Men's Choruses from California Minister Through Song
Music aficionado Art Garbutt has sung in choirs and choruses throughout his adult life. Yet he never expected to coordinate a combined chorus comprised of six talented groups and 110 God-praising men from the Northern, Central, Southern and Southeastern California conferences.
But that’s what happened on Nov. 6 at the Men’s Chorus Festival, held at the Carmichael church in Sacramento. The event drew a pew-filling, folding-chair-sitting, standing-room-only audience of about 900 people.
“I had no idea it would turn out to be something so involved,” Garbutt said. “And I’m glad it has evolved that way because it has become an outreach and a ministry for each of the individual groups that comes here.”
Garbutt organized his first men’s chorus festival in 2003, with just three groups. The 2004 festival had six, the 2005 festival featured four, and the most recent, in 2007, attracted five.
The 2010 turnout was boosted by a professional Southern California men’s chorus, Christian Edition, directed by Calvin Knipschild, whose 21 nationally touring members sang side-by-side with less experienced vocalists from five church-based groups.
The groups and their leaders included: Bakersfield Hillcrest Men’s Chorus (Judy Houston), Modesto Praise Men’s Chorus (Gordon de Leon), Sonora Community Christian Men’s Chorus (Rod Kerbs), Carmichael Men’s Chorus (Art Garbutt), and Bay Area Men’s Chorus (Milton Wheeler).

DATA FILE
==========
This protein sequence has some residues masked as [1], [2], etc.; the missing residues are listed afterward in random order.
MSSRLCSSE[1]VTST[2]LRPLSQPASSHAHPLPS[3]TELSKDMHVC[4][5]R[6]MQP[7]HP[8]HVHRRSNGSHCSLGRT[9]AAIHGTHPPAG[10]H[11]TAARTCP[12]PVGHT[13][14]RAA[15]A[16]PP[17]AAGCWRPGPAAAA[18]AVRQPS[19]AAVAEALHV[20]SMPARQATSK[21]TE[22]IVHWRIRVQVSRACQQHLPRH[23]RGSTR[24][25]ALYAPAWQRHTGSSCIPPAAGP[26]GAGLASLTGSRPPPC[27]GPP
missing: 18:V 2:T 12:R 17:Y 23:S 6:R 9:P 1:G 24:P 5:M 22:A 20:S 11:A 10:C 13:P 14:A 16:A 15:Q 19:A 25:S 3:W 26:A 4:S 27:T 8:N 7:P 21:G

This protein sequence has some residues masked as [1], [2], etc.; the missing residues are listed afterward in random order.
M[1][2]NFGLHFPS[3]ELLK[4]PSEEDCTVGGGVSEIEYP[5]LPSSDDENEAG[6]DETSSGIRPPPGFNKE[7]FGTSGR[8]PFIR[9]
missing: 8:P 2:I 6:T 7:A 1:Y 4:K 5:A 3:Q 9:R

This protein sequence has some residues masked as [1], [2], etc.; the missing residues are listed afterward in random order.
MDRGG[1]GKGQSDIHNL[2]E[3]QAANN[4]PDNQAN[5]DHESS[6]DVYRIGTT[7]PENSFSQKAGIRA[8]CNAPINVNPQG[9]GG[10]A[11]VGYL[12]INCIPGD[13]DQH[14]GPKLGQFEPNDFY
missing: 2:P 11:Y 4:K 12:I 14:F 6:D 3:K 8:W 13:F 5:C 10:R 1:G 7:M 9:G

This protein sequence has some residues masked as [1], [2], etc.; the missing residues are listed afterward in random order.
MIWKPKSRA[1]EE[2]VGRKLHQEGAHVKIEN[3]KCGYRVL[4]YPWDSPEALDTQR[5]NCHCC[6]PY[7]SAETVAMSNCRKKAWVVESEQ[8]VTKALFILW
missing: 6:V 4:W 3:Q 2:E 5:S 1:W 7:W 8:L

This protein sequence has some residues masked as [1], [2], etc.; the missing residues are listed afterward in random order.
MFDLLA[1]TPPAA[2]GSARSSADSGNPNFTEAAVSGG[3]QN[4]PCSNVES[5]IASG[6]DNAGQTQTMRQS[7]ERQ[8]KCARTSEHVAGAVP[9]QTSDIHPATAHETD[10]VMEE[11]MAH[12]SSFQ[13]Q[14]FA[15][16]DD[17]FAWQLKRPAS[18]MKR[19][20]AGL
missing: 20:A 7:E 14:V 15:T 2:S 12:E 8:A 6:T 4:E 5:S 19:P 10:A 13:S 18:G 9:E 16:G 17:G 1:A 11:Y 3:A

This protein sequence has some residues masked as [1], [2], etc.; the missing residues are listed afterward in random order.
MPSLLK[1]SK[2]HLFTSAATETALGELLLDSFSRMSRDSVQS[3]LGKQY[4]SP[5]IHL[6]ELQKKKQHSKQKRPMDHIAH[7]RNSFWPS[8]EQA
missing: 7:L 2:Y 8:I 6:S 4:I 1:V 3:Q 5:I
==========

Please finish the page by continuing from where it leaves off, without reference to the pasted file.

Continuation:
Steven Baker of Sonora, one of 30 baritones, said he experienced a difficult-to-describe “deep, down joy” singing with so many talented individuals, especially when Knipschild was directing.
“I love his philosophy,” Baker said. “You need to be delivering a message when you’re singing — a sermon. For him it needs to be worship.”
The free concert opened with six songs by the combined chorus, which had gathered for the first time the night before. Previously, each group had been practicing for months. In addition, each director selected two songs for the combined chorus to sing, and took turns leading out. Each group also performed on its own.
Knipschild said audience members afterward repeatedly conveyed the same message to him: “That was the most spiritual program I’ve attended.”
“The Festival was a great experience, a glimpse of the praise that we will sing around the throne," said Carmichael Men’s Chorus member Dan Carr, about singing with the 110-man group. "The chorus members were blessed to sing and share praises to our God.”
As Garbutt starts to plan the 2011 festival, he’s realizing that Carmichael — one of the largest churches in the Pacific Union — may be too small a venue. On the upside: if the festival moves to a public auditorium, the concert can witness to more people from the community.